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Hazelden Betty Ford chronicles journey to becoming a recovery center

February 5, 2016
by Gary A. Enos, Editor
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About three-quarters of its way through a transition from treatment center to recovery center, Hazelden Betty Ford Foundation has reviewed each of its programs for meeting recovery management principles with patients, and now considers recovery management to be a core competency for clinicians. Hazelden Betty Ford's executive director of recovery management opened this week's Addiction Professional Summit in Anaheim, Calif., by outlining how the renowned treatment organization has instituted the significant cultural change.

Janelle Wesloh told attendees that her embrace of a recovery-oriented approach took hold early on in her career. As an on-call counselor eager to learn all roles, she particularly enjoyed filling in for an aftercare counselor who worked with patients on what would happen after discharge. Today, Wesloh borrows heavily in her approaches from national voices such as William White, David Mee-Lee and Tom McLellan, leaders whose calls for a broader vision for treatment often garner ovations at professional conferences but not enough follow-through when their fans return to the trenches of treatment programs.

With research showing that the average patient in traditional treatment programs ends up needing three to four episodes of care to achieve one year of continuous abstinence, organizations need to establish a more comprehensive continuum of services from detox all the way to technological support for recovery monitoring, Wesloh said. And patients need to be introduced to recovery concepts during treatment, as early as possible, she indicated.

“We need the person to feel comfortable with these resources before they leave,” Wesloh said.

The Feb. 4-5 summit, “From Treatment to Recovery: Embracing a Continuing Care Model,” was presented by the publishers of Addiction Professional in conjunction with association partners the California Consortium of Addiction Programs and Professionals, the American Academy of Addiction Psychiatry, and the International Certification and Reciprocity Consortium (IC&RC).

Counselor mindset

Wesloh estimated that Hazelden Betty Ford is situated around mile 75 of a 100-mile journey to becoming a recovery center in its overall approach. Clinician attitudes play a big part in the shift. Their mindset emerges when a patient asks a typical question such as, “How long do I have to be here?”, as if there is an ideal answer to when treatment of a chronic illness should end.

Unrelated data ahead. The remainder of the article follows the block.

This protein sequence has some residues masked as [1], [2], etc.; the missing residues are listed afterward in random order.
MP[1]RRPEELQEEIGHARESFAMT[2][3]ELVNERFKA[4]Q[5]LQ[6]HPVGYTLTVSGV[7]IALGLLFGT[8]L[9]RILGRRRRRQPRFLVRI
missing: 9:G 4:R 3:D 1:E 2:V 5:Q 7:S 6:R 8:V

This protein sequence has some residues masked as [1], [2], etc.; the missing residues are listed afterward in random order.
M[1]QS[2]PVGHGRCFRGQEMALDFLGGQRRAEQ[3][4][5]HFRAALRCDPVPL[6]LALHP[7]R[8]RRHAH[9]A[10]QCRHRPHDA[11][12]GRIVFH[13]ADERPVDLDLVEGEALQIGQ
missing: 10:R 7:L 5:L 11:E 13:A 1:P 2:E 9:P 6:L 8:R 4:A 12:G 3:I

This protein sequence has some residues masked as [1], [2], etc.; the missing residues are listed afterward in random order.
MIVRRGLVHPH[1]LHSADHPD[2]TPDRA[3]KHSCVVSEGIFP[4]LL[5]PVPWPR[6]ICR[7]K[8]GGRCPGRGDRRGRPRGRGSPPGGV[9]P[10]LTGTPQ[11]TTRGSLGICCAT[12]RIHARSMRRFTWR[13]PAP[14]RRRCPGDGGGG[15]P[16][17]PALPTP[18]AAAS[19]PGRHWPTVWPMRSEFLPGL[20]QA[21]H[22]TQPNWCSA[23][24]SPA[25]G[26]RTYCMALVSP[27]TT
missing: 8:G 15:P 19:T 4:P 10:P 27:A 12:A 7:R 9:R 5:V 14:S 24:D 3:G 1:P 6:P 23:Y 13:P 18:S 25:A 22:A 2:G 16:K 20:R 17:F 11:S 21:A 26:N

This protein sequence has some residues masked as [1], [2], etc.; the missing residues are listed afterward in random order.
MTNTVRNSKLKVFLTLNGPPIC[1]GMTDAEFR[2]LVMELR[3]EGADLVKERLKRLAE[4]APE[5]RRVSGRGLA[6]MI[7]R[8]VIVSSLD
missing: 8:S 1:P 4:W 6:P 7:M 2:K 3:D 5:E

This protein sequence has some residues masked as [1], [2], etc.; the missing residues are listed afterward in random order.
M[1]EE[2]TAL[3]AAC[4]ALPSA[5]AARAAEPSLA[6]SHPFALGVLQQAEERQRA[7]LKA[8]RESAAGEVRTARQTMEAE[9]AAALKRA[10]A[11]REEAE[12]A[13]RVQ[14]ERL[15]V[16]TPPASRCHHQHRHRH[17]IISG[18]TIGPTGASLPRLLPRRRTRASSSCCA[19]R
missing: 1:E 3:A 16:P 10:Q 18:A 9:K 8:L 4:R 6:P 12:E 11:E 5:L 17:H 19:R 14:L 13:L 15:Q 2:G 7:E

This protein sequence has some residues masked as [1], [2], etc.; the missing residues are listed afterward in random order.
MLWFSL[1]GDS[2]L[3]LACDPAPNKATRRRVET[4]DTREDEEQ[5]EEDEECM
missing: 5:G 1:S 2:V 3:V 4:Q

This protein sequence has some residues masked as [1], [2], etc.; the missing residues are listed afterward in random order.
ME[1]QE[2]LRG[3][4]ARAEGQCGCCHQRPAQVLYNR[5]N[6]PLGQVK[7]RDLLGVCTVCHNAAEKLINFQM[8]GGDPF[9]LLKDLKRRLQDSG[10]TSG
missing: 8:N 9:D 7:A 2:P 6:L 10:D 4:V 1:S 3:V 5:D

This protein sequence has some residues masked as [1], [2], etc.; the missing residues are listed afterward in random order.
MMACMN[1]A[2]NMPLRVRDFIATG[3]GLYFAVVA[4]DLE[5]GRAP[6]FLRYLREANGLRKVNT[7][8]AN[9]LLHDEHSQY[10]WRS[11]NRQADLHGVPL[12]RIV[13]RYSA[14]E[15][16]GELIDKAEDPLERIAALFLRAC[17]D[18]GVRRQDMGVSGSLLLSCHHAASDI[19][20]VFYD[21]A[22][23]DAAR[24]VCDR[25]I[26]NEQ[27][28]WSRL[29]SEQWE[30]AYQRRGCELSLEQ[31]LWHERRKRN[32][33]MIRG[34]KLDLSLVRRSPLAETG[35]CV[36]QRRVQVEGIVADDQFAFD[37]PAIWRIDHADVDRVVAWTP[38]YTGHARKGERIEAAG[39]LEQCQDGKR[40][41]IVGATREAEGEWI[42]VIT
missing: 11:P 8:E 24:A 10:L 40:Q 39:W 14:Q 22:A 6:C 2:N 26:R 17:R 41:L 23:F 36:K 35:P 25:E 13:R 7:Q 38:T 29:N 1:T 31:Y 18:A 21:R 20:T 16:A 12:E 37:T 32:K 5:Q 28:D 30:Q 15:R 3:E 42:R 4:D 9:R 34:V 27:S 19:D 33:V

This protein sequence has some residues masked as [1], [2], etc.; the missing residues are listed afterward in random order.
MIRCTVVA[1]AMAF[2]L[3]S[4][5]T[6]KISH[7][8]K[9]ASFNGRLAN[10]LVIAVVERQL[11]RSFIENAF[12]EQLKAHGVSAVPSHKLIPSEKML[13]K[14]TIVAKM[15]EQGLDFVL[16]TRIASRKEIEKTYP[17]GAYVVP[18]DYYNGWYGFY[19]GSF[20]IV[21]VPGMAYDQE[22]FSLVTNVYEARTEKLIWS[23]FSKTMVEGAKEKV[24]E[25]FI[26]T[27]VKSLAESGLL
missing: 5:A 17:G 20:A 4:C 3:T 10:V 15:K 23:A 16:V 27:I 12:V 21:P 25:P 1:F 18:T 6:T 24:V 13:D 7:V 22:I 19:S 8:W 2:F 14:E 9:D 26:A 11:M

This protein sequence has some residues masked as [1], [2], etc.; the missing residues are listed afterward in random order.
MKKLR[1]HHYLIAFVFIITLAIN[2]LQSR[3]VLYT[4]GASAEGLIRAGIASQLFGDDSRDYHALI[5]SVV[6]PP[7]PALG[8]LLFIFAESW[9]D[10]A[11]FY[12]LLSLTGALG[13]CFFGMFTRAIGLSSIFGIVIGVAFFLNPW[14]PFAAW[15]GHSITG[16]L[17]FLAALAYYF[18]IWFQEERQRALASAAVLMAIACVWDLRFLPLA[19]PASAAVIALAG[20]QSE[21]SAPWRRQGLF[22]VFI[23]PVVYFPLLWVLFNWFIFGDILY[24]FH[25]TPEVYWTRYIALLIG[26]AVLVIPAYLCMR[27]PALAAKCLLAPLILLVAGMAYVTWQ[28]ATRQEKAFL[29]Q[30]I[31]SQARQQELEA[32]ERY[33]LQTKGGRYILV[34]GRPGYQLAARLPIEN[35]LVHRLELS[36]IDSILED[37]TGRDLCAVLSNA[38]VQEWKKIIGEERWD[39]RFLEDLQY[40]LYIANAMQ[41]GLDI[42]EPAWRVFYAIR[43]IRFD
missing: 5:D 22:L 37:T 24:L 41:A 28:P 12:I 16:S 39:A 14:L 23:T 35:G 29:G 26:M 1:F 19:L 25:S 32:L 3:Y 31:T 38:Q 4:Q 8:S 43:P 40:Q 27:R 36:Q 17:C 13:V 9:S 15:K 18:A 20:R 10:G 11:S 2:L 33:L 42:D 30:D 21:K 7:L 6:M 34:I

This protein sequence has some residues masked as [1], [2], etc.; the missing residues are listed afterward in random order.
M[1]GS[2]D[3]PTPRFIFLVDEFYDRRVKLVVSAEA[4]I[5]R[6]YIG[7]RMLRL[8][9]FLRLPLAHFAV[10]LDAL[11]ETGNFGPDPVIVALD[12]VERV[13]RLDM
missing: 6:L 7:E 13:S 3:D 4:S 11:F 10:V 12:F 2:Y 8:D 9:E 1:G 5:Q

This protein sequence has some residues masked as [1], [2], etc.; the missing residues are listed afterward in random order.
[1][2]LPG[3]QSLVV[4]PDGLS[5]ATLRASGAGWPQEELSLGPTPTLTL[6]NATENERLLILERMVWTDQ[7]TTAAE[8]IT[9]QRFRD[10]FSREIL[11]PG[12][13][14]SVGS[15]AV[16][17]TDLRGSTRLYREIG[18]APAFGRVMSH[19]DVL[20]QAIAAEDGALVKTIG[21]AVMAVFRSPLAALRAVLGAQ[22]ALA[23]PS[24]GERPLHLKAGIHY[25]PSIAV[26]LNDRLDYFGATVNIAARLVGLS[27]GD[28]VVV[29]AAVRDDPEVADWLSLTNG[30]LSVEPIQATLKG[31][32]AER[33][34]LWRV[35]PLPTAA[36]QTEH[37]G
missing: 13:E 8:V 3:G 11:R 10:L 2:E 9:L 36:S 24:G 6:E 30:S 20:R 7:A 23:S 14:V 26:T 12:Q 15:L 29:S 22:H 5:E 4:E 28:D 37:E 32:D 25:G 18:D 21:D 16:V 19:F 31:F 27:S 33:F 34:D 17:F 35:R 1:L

“How you answer that says a lot about where you are on the journey from treatment center to recovery center,” Wesloh said.

How Hazelden Betty Ford's clinicians apply a recovery management approach now is taken into account in each counselor's annual performance review. The organization is governed by a set of goals and principles for recovery. An example of a goal is patient self-management of recovery. One principle is staff attitude toward a patient's readmission (“I guess he had to go out and do a little more research” probably isn't the desired response).

Wesloh cited several examples of recovery-focused activity in Hazelden Betty Ford programs. In Oregon, patients' recovery plans are crafted through information garnered when patients are on passes away from the facility. In Chicago, peers are immersed in many aspects of programming, including work with family members of patients.

“There are questions family members will ask of someone else that they won't ask of their loved one,” Wesloh said. One example is, “How can tell if my loved one is lying to me?” The honest answer from the third party who's been there: “You don't.”



A prime example of the cultural change that the profession of treating addictions is experiencing was The Summit on Continuing Care. Gary Enos's excellent articles help those of us who couldn't be there be a part of the experience. The trend is exciting. My contribution is suggesting that treatment for addictions truly adopt a chronic care model and a language that will allow us to communicate with professionals who treat other chronic diseases. I've never heard a physician treating hypertension or asthma talk about "aftercare."